Like many things in the age of COVID-19, Deatrich Wise Jr.'s second youth football camp looks considerably different than last year's. Despite being limited to video messages and coaching from a distance, the mission - perfecting technique in the framework of brotherhood and positivity - remains the same.
Instead of group huddles, this year's camp is made up of individual boxes on a screen, and adapting is the name of the game. In basements, backyards, bedrooms and living rooms, a dozen young men used what they had on hand to run through two hours of drills. Wise, his brothers and other coaches showed prerecorded film to demonstrate, while watching closely and offering instructions.
And this meant working with what they have, without, as Wise said, putting a hole in your mom's kitchen.
"Usually, when it's a camp, you're in person. We can be hands on. We know what is there, their bag, their footballs, their cleats. It's open field," Wise said. "We know what comes with a football camp but when you're at home doing it, it's accommodating to what they have. Couches, pillows, chairs, cushions, anything that they can use. This one guy used wood up against his wall. We accommodated to them."
The Wise Up "Big Man Camp" is designed for linemen to develop their skills and techniques, both physically and mentally. The first of four sessions took place on June 6 via video call, and along with Wise, Lawrence Guy, NFL veteran Shaun Smith, and LSU guard Ed Ingram joined the camp, helped coach and offered advice.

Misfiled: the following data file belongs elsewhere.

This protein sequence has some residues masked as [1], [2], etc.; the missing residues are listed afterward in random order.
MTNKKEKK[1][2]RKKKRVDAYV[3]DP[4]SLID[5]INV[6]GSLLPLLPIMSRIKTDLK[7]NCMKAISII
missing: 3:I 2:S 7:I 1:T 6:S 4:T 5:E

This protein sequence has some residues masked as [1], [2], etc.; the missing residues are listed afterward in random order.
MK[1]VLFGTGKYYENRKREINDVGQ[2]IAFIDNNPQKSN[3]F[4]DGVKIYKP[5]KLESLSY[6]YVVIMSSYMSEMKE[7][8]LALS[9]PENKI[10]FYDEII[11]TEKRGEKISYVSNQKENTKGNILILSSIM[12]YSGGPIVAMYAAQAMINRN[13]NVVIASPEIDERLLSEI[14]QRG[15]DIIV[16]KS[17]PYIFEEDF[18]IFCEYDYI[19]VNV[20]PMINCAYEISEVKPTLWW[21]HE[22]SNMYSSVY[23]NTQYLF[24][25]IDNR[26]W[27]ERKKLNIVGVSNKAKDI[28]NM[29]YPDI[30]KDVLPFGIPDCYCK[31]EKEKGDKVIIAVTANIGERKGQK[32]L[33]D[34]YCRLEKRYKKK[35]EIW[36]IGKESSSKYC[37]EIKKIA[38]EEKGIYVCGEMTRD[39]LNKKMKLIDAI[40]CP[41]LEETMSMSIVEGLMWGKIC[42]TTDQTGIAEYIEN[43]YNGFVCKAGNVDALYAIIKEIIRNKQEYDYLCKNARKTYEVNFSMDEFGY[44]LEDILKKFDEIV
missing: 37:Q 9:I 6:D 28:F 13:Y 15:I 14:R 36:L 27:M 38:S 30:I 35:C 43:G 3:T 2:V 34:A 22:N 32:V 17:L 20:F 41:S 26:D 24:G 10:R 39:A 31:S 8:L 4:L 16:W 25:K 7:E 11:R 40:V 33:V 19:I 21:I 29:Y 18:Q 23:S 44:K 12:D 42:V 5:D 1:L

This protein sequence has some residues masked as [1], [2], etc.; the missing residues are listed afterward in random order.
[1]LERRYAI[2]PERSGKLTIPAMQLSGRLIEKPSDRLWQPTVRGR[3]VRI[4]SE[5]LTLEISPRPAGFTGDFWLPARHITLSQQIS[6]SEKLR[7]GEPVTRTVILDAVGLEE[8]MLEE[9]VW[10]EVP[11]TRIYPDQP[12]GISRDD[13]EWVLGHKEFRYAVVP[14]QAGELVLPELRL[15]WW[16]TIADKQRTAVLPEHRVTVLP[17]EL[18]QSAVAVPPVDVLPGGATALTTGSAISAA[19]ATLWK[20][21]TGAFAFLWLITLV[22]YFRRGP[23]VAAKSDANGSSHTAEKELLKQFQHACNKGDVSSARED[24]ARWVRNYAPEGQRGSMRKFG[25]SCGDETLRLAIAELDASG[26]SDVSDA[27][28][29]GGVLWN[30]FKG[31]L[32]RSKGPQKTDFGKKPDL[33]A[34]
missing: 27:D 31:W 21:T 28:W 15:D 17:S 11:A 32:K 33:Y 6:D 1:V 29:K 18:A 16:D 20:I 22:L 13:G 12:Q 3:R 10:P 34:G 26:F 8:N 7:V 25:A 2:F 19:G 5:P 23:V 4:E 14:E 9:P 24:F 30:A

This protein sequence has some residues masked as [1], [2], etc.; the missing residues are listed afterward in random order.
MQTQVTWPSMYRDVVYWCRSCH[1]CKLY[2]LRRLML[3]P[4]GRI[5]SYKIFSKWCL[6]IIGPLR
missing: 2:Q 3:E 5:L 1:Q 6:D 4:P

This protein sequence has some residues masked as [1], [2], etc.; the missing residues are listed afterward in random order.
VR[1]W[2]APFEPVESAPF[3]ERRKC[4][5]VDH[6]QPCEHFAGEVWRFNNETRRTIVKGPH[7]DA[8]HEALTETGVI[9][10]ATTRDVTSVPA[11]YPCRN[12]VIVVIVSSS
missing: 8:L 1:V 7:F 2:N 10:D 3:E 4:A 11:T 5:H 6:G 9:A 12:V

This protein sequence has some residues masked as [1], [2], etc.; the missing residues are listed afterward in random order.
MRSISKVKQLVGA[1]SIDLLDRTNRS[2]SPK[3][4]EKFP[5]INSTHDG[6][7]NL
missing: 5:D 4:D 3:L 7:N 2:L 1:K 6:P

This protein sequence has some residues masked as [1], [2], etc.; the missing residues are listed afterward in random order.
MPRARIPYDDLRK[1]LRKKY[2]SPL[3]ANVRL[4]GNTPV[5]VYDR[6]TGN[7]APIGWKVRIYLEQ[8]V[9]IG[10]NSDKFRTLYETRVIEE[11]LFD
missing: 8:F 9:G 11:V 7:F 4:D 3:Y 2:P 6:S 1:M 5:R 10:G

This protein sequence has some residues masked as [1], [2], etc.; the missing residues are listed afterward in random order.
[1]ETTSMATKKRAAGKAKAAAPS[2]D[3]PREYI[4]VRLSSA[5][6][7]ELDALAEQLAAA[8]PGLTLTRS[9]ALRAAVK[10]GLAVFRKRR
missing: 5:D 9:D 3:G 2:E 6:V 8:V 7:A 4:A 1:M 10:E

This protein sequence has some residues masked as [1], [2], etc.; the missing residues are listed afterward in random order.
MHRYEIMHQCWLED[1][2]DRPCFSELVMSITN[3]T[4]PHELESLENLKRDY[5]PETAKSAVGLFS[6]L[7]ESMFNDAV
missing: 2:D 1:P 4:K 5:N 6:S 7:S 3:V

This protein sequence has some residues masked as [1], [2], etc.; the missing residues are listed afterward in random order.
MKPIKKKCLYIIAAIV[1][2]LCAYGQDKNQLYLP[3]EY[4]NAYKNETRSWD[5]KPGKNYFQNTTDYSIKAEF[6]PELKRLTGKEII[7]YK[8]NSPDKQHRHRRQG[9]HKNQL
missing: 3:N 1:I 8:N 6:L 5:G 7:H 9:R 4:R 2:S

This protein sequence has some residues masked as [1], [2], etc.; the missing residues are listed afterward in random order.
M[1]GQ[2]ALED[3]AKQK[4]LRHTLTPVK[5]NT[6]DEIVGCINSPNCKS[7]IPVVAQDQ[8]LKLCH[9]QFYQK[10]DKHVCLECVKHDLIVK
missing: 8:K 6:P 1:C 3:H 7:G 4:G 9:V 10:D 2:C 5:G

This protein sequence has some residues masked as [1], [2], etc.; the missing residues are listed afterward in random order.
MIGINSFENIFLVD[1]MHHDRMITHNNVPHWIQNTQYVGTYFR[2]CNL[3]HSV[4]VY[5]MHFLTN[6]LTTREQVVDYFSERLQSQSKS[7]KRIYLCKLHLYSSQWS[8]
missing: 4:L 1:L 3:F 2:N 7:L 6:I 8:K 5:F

"Nobody can put you down. You are your own greatest enemy," Guy said to the campers. "You only can put yourself down, but if you pick yourself up, ain't nobody can change anything about what you want to do."
Though normal athletics have been disrupted by the global pandemic, Wise said one of the main things he wants to impress is the importance of being ready.
"You always have to be ready, no matter how this quarantine or COVID-19 is affecting the world and with everything going on and everybody being still right now. One thing we know is going to happen is that there is going to be a season soon," Wise said. "All football players from grade seven all the way to the pros, we know that they have to be ready and stay ready in order to have a successful season."
For those enrolled, this camp is a chance at exclusive coaching with professional athletes at all phases of the game. From college to the NFL to life after football, the variety not only different perspectives but different ways to achieving the same goal. It won't be the same for everyone, Wise said.
"We have guys who have been where they want to go," Wise said. "I tried to get guys from different backgrounds, different journeys into the league. Everybody doesn't have the five-star recruit, first-round draft pick. We have different guys who had different journeys in life. They all shared their different experiences, but always the same message. It's always work hard, get better."
The money raised from registration benefits with Wise Up Dynamics charity fund for COVID-10 relief initiatives, and Wise said the idea behind Wise Up is simple.
"It's about education, gaining knowledge in every field. You're wising up in everything that you do. We take the wise up approach in all aspects – mental health, education, nutrition, the things that go on in the world about social issues, wising up about athletics, about whatever you're into," he said.
Wise is hosting virtual three more Big Man Camps on June 13, 20 and 27. For more information or to register, visit Wise's website here.